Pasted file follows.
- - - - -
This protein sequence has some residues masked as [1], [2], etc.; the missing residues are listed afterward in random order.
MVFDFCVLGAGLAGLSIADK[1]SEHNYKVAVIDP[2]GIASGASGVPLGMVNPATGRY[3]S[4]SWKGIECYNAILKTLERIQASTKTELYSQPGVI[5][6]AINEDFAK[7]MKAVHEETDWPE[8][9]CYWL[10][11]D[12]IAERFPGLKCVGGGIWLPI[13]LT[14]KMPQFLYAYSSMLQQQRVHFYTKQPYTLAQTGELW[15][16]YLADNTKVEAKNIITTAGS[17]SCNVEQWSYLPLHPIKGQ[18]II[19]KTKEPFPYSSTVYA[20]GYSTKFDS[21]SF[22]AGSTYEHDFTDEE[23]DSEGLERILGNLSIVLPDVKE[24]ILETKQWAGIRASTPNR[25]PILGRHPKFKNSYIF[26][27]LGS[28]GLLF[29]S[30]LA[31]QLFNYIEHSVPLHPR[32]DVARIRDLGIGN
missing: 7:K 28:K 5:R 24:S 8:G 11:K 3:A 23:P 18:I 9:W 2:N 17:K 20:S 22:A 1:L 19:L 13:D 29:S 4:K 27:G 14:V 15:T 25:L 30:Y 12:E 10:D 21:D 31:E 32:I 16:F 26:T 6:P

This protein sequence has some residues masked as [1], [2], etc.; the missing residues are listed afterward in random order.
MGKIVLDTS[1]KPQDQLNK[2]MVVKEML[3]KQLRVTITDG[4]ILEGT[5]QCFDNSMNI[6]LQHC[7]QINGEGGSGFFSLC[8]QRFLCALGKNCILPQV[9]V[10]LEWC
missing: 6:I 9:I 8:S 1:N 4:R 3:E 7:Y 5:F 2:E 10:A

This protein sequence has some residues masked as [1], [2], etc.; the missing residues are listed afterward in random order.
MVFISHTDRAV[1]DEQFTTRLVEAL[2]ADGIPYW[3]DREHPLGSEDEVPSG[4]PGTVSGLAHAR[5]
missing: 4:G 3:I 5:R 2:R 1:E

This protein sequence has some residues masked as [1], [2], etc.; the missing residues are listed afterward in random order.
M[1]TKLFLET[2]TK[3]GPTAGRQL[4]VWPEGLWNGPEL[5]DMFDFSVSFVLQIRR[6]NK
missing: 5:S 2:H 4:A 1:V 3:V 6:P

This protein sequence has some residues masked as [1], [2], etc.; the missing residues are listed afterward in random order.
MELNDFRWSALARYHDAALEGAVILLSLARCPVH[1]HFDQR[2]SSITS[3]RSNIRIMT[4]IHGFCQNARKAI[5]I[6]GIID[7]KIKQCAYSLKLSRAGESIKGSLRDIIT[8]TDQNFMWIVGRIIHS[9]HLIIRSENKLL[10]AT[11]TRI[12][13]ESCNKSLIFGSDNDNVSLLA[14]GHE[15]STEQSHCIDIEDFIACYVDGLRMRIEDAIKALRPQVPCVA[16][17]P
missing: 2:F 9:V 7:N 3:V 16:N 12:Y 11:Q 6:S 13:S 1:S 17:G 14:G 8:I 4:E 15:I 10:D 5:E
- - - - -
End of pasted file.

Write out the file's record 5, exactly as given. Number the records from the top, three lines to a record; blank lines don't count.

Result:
This protein sequence has some residues masked as [1], [2], etc.; the missing residues are listed afterward in random order.
MELNDFRWSALARYHDAALEGAVILLSLARCPVH[1]HFDQR[2]SSITS[3]RSNIRIMT[4]IHGFCQNARKAI[5]I[6]GIID[7]KIKQCAYSLKLSRAGESIKGSLRDIIT[8]TDQNFMWIVGRIIHS[9]HLIIRSENKLL[10]AT[11]TRI[12][13]ESCNKSLIFGSDNDNVSLLA[14]GHE[15]STEQSHCIDIEDFIACYVDGLRMRIEDAIKALRPQVPCVA[16][17]P
missing: 2:F 9:V 7:N 3:V 16:N 12:Y 11:Q 6:S 13:S 1:S 17:G 14:G 8:I 4:E 15:I 10:D 5:E